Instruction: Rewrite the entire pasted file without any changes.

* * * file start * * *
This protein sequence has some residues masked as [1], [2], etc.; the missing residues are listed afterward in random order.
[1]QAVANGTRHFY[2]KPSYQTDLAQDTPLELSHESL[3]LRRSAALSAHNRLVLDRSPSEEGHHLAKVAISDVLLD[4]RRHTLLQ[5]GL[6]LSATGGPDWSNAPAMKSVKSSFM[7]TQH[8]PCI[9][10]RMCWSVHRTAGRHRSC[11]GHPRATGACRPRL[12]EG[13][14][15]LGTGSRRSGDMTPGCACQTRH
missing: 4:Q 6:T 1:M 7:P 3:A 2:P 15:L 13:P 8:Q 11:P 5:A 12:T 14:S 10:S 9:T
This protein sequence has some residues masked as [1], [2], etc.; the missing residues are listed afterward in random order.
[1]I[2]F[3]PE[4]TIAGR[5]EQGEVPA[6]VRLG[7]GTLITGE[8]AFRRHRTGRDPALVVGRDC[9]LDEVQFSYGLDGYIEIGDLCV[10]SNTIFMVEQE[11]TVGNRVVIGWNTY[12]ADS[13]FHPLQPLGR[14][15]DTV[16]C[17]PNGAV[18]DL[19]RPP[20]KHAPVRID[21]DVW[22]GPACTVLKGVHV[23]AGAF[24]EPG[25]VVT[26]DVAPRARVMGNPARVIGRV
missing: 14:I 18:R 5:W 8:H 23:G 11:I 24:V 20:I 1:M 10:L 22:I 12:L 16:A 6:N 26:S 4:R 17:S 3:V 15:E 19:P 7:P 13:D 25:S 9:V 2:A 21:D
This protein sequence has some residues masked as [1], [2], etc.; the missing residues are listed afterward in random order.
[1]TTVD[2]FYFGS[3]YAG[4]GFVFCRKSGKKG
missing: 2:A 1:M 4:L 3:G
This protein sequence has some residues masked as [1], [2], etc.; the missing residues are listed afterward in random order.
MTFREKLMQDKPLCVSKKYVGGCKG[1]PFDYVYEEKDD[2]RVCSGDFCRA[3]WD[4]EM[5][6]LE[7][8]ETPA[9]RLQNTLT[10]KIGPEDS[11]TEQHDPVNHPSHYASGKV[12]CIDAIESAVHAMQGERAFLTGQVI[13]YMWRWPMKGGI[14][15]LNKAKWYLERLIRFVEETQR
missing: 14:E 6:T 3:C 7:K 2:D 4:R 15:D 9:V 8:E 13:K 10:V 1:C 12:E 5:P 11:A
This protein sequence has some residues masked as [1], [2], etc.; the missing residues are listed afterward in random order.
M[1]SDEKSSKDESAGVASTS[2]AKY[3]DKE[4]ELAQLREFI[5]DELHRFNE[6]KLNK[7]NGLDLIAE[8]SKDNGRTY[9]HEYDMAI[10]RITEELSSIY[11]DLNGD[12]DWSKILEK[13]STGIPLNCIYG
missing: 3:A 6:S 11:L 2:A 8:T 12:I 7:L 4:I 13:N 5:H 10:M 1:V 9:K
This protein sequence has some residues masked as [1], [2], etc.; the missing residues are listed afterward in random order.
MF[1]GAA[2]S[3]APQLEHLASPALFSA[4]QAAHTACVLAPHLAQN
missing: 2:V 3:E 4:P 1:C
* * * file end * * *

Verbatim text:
This protein sequence has some residues masked as [1], [2], etc.; the missing residues are listed afterward in random order.
[1]QAVANGTRHFY[2]KPSYQTDLAQDTPLELSHESL[3]LRRSAALSAHNRLVLDRSPSEEGHHLAKVAISDVLLD[4]RRHTLLQ[5]GL[6]LSATGGPDWSNAPAMKSVKSSFM[7]TQH[8]PCI[9][10]RMCWSVHRTAGRHRSC[11]GHPRATGACRPRL[12]EG[13][14][15]LGTGSRRSGDMTPGCACQTRH
missing: 4:Q 6:T 1:M 7:P 3:A 2:P 15:L 13:P 8:Q 11:P 5:A 12:T 14:S 10:S 9:T
This protein sequence has some residues masked as [1], [2], etc.; the missing residues are listed afterward in random order.
[1]I[2]F[3]PE[4]TIAGR[5]EQGEVPA[6]VRLG[7]GTLITGE[8]AFRRHRTGRDPALVVGRDC[9]LDEVQFSYGLDGYIEIGDLCV[10]SNTIFMVEQE[11]TVGNRVVIGWNTY[12]ADS[13]FHPLQPLGR[14][15]DTV[16]C[17]PNGAV[18]DL[19]RPP[20]KHAPVRID[21]DVW[22]GPACTVLKGVHV[23]AGAF[24]EPG[25]VVT[26]DVAPRARVMGNPARVIGRV
missing: 14:I 18:R 5:W 8:H 23:G 11:I 24:V 20:I 1:M 10:L 22:I 12:L 16:A 6:N 26:S 4:R 17:S 3:V 15:E 19:P 7:P 13:D 25:S 9:V 2:A 21:D
This protein sequence has some residues masked as [1], [2], etc.; the missing residues are listed afterward in random order.
[1]TTVD[2]FYFGS[3]YAG[4]GFVFCRKSGKKG
missing: 2:A 1:M 4:L 3:G
This protein sequence has some residues masked as [1], [2], etc.; the missing residues are listed afterward in random order.
MTFREKLMQDKPLCVSKKYVGGCKG[1]PFDYVYEEKDD[2]RVCSGDFCRA[3]WD[4]EM[5][6]LE[7][8]ETPA[9]RLQNTLT[10]KIGPEDS[11]TEQHDPVNHPSHYASGKV[12]CIDAIESAVHAMQGERAFLTGQVI[13]YMWRWPMKGGI[14][15]LNKAKWYLERLIRFVEETQR
missing: 14:E 6:T 3:C 7:K 2:D 4:R 15:D 9:V 8:E 13:K 10:V 1:C 12:E 5:P 11:A
This protein sequence has some residues masked as [1], [2], etc.; the missing residues are listed afterward in random order.
M[1]SDEKSSKDESAGVASTS[2]AKY[3]DKE[4]ELAQLREFI[5]DELHRFNE[6]KLNK[7]NGLDLIAE[8]SKDNGRTY[9]HEYDMAI[10]RITEELSSIY[11]DLNGD[12]DWSKILEK[13]STGIPLNCIYG
missing: 3:A 6:S 11:L 2:A 8:T 12:I 7:L 4:I 13:N 5:H 10:M 1:V 9:K
This protein sequence has some residues masked as [1], [2], etc.; the missing residues are listed afterward in random order.
MF[1]GAA[2]S[3]APQLEHLASPALFSA[4]QAAHTACVLAPHLAQN
missing: 2:V 3:E 4:P 1:C